In last month’s magazine, I mentioned that it was possible for me to create a custom compact disc from one hundred tracks recorded during last July’s Organ Marathon. The cost is £7.50 and you can choose as many tracks as you like up to a maximum of 65 minutes. Please click here for a list of tracks and return it to me. My email address is

Jan 4th
Prelude – Desseins Eternels – O.Messiaen
Postlude – Carillon - L.Vierne

Jan 11th
Prelude – Prelude on “Dix” – F.Peeters
Postlude – Carillon Sortie - H.Mulet

Jan 18th
Prelude – Prelude on “Stuttgart” – F.Peeters
Postlude – Trumpet Tune – J.Stanley

Jan 25th
Prelude – Prelude to “Lohengrin” – R.Wagner
Postlude – Prelude in C Minor – J.S.Bach


For me, music has always been central to Christmas. When a child, I was banned from playing carols on the piano (above) until the beginning of November and All Saints Day is still traditionally the day when the Christmas CDs come out in the Hammond household!

At the age of seven - together with Frank Jacobs, who occasionally sings at St Edmund’s - I joined Christchurch Priory (then in Hampshire but now in Dorset) as a chorister and was later Assistant Organist. Christmas was a huge occasion with several thousand attended Midnight Mass. The service didn’t end until after 1.30 in the morning and we then had to come back for two further services on Christmas morning! Rather unusually, the Priory carol service took place on the Sunday after Christmas and there was often a feeling of anticlimax to the occasion.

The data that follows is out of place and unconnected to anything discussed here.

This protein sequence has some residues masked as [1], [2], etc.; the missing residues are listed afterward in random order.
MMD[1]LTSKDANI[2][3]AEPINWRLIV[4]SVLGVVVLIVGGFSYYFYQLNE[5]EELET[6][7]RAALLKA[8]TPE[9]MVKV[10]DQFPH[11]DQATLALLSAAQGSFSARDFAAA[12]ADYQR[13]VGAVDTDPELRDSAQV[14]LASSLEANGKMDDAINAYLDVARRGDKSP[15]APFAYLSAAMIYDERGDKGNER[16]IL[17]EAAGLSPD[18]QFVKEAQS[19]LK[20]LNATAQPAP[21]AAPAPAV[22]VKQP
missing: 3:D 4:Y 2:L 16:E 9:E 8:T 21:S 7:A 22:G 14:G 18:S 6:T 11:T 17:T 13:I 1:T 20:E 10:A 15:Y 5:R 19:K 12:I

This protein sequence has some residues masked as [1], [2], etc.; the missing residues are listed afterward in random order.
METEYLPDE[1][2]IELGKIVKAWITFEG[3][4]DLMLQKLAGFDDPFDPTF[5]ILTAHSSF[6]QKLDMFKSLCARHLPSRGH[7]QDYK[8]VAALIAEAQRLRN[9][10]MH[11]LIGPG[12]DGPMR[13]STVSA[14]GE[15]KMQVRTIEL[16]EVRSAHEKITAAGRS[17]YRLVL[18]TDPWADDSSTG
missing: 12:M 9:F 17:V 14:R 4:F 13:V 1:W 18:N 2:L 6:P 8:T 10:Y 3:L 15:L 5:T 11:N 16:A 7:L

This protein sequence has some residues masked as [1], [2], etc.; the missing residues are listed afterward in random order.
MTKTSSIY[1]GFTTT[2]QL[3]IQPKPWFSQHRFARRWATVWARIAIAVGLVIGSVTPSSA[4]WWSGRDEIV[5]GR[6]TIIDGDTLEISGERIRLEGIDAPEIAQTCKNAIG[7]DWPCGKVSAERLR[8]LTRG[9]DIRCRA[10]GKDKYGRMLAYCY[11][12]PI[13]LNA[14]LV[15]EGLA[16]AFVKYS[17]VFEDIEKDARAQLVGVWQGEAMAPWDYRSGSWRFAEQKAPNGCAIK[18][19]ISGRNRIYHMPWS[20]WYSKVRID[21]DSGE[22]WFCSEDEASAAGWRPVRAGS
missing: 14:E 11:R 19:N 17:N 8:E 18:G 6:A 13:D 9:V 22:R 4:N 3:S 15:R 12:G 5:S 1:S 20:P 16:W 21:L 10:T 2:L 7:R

From the age of twelve I was also involved with the Highcliffe Junior Choir, winners of the 1996 Sainsbury’s Youth Choir of the Year, as choir member and later as accompanist. Mary Denniss, the choir’s founder, encouraged my composing and the choir gave first performances of several of my pieces, including “I Sing of a Maiden”, which was performed at last year’s St Edmund’s Carol Service. You can hear this piece on my Christmas page together with some of my favourite seasonal pieces. Mary Denniss suggested that I enter the 1979 Woman’s Realm Children’s Christmas Carol Writing Competition which I duly won, the prize being a Yamaha organ. I appeared on ITV’s “Magpie” programme and my composition – “The Holy Star” – was (rather badly) performed. Sadly my parents didn’t have a video recorder at the time although the audio of the programme can also be found on my Christmas page. I also remember singing carols on Christmas Eve at local hotels for many years, including the famous Chewton Glen.

During my three years at Cambridge University, the Carol Service would often take place in November due to the short length of the terms. I also played for the carol service at The College of St Hild and St Bede, Durham University during my P.G.C.E year there. These days we alternate Christmases between England and France. Thanks to the internet, I can still fortunately hear the Carol Service live from King’s College, Cambridge on Christmas Eve in darkest Provence!